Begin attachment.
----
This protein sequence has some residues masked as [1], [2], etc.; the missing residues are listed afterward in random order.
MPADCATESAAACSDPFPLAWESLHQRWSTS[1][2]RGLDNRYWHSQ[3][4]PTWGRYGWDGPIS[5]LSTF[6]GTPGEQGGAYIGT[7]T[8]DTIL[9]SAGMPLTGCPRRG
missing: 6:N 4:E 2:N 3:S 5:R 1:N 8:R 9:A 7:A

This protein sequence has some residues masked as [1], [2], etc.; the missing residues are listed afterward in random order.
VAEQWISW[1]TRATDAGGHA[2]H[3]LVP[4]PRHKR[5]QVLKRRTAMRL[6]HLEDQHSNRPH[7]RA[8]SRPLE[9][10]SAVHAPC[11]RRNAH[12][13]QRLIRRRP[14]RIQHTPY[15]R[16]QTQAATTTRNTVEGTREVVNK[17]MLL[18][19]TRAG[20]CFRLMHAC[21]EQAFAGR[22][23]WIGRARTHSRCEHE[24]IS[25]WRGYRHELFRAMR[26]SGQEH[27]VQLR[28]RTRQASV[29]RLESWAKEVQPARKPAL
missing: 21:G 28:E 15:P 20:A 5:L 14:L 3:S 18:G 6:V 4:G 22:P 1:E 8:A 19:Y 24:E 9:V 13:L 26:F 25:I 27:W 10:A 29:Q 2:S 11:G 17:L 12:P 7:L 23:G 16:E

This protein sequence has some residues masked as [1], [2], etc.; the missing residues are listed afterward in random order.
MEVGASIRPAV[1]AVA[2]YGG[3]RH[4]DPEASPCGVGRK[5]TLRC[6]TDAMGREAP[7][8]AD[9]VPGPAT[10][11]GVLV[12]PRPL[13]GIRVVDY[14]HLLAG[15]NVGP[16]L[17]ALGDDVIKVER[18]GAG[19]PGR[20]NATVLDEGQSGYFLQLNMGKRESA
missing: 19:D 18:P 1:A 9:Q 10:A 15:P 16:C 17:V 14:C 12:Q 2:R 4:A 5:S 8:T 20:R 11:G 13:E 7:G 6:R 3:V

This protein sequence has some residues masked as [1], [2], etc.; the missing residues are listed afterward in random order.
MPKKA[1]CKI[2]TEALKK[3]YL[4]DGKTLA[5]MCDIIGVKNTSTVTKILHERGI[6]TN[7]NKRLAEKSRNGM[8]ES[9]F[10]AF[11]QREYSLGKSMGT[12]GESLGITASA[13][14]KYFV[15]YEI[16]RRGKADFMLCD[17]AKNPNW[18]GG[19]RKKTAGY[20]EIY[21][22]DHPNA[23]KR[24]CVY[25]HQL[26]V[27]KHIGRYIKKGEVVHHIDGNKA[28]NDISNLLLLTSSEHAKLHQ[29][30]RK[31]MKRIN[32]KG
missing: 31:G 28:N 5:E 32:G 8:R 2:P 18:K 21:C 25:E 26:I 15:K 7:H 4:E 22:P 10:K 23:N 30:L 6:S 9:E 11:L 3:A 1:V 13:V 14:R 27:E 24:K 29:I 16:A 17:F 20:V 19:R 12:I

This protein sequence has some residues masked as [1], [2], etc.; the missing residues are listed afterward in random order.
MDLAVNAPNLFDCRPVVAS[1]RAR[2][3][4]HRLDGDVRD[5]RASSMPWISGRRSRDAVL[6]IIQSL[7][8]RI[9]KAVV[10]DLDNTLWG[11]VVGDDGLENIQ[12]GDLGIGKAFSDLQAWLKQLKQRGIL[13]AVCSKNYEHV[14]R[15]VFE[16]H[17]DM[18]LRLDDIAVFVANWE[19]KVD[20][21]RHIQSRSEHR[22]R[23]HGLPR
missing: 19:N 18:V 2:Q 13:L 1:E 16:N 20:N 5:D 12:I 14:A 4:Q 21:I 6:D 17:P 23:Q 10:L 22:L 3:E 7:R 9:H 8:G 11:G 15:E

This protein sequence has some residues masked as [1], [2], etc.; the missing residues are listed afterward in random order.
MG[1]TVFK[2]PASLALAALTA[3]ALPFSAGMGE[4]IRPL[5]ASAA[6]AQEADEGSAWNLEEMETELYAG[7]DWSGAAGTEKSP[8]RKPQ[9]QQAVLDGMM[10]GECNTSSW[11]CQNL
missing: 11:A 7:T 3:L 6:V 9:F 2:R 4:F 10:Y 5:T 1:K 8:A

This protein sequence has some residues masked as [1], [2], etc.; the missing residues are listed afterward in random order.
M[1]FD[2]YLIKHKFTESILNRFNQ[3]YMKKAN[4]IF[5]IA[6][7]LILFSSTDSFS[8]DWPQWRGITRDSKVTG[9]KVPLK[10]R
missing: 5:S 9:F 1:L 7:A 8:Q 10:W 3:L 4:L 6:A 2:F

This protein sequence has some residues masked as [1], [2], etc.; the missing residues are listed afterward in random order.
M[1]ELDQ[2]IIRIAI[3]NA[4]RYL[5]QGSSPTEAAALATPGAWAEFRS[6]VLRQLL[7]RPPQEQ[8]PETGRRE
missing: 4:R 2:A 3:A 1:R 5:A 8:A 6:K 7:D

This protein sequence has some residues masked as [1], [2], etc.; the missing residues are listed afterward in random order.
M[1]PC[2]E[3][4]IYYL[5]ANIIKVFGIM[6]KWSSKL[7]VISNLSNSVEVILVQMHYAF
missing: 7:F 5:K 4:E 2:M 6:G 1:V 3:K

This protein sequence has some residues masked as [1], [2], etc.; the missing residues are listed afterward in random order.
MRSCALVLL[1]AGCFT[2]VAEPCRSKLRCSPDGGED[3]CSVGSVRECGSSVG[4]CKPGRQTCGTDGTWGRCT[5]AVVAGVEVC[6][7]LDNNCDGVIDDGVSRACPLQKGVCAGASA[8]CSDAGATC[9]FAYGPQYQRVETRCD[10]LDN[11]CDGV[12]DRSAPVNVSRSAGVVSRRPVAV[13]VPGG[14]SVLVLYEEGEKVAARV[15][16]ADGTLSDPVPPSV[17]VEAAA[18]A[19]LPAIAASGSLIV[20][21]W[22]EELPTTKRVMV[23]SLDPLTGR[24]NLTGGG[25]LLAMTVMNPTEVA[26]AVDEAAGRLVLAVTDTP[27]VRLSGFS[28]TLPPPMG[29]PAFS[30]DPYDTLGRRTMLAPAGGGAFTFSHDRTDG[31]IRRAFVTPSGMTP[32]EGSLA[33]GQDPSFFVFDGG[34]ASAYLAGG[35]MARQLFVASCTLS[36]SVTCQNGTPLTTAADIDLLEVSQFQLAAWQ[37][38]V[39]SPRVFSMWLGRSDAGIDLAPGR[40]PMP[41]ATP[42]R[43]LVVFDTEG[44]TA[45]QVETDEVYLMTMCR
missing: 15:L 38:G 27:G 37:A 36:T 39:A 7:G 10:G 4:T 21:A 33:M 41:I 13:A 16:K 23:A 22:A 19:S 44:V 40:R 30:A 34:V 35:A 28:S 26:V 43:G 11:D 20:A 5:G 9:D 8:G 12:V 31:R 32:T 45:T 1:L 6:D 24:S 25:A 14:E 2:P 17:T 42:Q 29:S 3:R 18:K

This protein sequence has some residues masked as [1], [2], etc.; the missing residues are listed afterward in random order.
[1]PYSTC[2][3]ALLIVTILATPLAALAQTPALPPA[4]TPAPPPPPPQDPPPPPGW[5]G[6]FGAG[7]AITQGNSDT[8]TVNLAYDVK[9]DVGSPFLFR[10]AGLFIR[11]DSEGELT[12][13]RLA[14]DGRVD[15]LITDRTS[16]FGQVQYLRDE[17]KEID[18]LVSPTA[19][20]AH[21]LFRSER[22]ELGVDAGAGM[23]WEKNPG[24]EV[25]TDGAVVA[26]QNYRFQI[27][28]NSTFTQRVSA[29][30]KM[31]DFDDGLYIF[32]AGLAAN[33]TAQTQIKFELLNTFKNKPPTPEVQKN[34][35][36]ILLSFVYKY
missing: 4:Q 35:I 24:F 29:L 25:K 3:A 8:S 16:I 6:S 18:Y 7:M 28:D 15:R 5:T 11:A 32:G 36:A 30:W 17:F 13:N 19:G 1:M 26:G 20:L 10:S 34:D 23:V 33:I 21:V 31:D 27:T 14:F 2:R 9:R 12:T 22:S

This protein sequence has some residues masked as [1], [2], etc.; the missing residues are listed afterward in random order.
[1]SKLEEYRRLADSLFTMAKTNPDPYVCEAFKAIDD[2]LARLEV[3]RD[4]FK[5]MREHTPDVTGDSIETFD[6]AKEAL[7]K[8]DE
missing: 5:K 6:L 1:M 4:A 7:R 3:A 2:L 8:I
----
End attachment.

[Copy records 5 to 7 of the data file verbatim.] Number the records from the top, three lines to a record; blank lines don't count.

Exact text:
This protein sequence has some residues masked as [1], [2], etc.; the missing residues are listed afterward in random order.
MDLAVNAPNLFDCRPVVAS[1]RAR[2][3][4]HRLDGDVRD[5]RASSMPWISGRRSRDAVL[6]IIQSL[7][8]RI[9]KAVV[10]DLDNTLWG[11]VVGDDGLENIQ[12]GDLGIGKAFSDLQAWLKQLKQRGIL[13]AVCSKNYEHV[14]R[15]VFE[16]H[17]DM[18]LRLDDIAVFVANWE[19]KVD[20][21]RHIQSRSEHR[22]R[23]HGLPR
missing: 19:N 18:V 2:Q 13:L 1:E 16:N 20:N 5:D 12:I 14:A 4:Q 21:I 6:D 17:P 23:Q 10:L 22:L 3:E 7:R 9:H 8:G 11:G 15:E

This protein sequence has some residues masked as [1], [2], etc.; the missing residues are listed afterward in random order.
MG[1]TVFK[2]PASLALAALTA[3]ALPFSAGMGE[4]IRPL[5]ASAA[6]AQEADEGSAWNLEEMETELYAG[7]DWSGAAGTEKSP[8]RKPQ[9]QQAVLDGMM[10]GECNTSSW[11]CQNL
missing: 11:A 7:T 3:L 6:V 9:F 2:R 4:F 10:Y 5:T 1:K 8:A

This protein sequence has some residues masked as [1], [2], etc.; the missing residues are listed afterward in random order.
M[1]FD[2]YLIKHKFTESILNRFNQ[3]YMKKAN[4]IF[5]IA[6][7]LILFSSTDSFS[8]DWPQWRGITRDSKVTG[9]KVPLK[10]R
missing: 5:S 9:F 1:L 7:A 8:Q 10:W 3:L 4:L 6:A 2:F